US providers' broadband investments are paying off for some IPTV advocates, as fast and reliable connections encourage operators and subscribers to invest in these services.
Although MobiTV began selling its white-box IPTV solution and services more than a decade ago, it only launched sales to US cable operators and other customers less than two years ago, CEO and Chairman Charlie Nooney told Broadband World News.
"We did a lot of international work as we waited for the US market to open up to IPTV and in the last 18 months we have been going really hard with cable operators, moving them from their traditional set-top box and high-cost infrastructure to IPTV devices delivered over retail devices that provide the cable operator with a competitive solution to Netflix, Hulu, AppleTV, etc.," he said.
Competition from over-the-top (OTT) players, as well as wider broadband availability and providers' growing emphasis on both the customer experience and home WiFi, will only further boost the IPTV market, predicted Nooney. Add in 4K TV, increasingly sophisticated voice controls and the surge in spending on content and live sporting events, and video over Internet will skyrocket, he said.
Worldwide revenue for IPTV is expected to reach $93.59 billion by 2021, compared with $34.67 billion in 2015, according to A to Z Research. IP video traffic will represent 82% of all IP traffic -- business and consumer -- by 2021, versus 73% in 2016, Cisco's The Zettabyte Era reported.
Cable operators are not the only ones revisiting existing infrastructure and contemplating IPTV. Municipalities and utilities also are investigating how they can leverage their current or planned broadband deployments and relationships to generate new sources of revenue or services, Nooney said.
"One of the surprises I've seen... is we have been approached by a lot of municipalities and a lot of electric companies. They have an existing relationship with a customer; in many cases they have a billing relationship, which is extremely important," he said. "I think you will see some continued growth and continued entry into the marketplace by some of these municipalities, some of these cities and some of these power companies."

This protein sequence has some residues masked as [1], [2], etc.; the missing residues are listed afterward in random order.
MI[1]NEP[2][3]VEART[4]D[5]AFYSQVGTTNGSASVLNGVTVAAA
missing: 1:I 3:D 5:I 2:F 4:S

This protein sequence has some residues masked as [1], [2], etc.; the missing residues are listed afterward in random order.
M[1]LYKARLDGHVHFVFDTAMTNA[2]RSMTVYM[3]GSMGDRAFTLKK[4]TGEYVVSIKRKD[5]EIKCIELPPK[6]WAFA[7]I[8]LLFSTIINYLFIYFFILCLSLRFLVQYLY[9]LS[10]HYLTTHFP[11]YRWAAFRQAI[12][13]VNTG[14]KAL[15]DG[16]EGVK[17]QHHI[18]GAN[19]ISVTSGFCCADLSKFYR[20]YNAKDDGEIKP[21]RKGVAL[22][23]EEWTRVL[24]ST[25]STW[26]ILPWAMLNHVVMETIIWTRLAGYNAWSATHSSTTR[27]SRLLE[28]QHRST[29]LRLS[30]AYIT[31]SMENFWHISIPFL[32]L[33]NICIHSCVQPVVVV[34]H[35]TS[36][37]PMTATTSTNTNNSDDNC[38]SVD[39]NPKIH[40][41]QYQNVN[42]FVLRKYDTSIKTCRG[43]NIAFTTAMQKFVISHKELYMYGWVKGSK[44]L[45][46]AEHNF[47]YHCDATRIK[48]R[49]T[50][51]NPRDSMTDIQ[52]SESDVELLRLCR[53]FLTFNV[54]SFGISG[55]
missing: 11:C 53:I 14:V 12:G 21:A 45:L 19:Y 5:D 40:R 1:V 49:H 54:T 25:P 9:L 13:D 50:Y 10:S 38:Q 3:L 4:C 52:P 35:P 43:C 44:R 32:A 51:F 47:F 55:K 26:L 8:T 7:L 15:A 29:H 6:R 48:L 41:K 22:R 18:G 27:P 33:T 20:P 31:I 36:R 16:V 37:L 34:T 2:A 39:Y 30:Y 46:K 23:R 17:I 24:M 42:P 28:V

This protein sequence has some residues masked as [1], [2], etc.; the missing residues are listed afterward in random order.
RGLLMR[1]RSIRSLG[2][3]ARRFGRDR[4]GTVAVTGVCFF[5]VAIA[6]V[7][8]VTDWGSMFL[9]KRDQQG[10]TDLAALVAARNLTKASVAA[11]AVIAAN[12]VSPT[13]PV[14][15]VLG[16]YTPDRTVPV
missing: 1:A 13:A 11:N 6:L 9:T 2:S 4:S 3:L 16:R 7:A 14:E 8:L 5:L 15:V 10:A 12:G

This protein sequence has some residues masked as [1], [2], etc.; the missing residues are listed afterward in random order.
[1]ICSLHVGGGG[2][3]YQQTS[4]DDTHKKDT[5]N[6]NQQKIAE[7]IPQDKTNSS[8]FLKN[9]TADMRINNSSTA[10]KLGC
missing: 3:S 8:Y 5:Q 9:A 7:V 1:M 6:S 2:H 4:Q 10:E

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Tune in to Broadband World News Radio on February 14 at 11 a.m. ET / 8 a.m. PT / 4 p.m. UK when John Isch, Practice Director of the Network and Voice Center of Excellence at Orange Business Services, discusses use cases, ROI and misconceptions of software-defined wide-area networks, virtualization and cloud.
Consumers are buying millions of IoT devices, from smart thermostats and security systems to intelligent entertainment setups and furniture. Yet many of these devices remain isolated because home users are uncomfortable connecting them to each other – or even their WiFi. After all, their WiFi network was probably designed only to handle a few laptops, a gaming system and a couple of smartphones. Now, demand on the network is surging and even though you're delivering 100 Mbps to 1 Gbps, that doesn't necessarily mean the broadband power is in the right place or reaches every corner of a home.
Even if WiFi coverage is sufficient, typing is not on trend. Voice is far more natural, easier and faster. Using a TV keyboard is archaic when more and more households have access to cloud-based voice services, like Amazon Alexa. This webinar will explore how service providers can create a comfortable, truly smart home for consumers – simultaneously driving up margin and loyalty.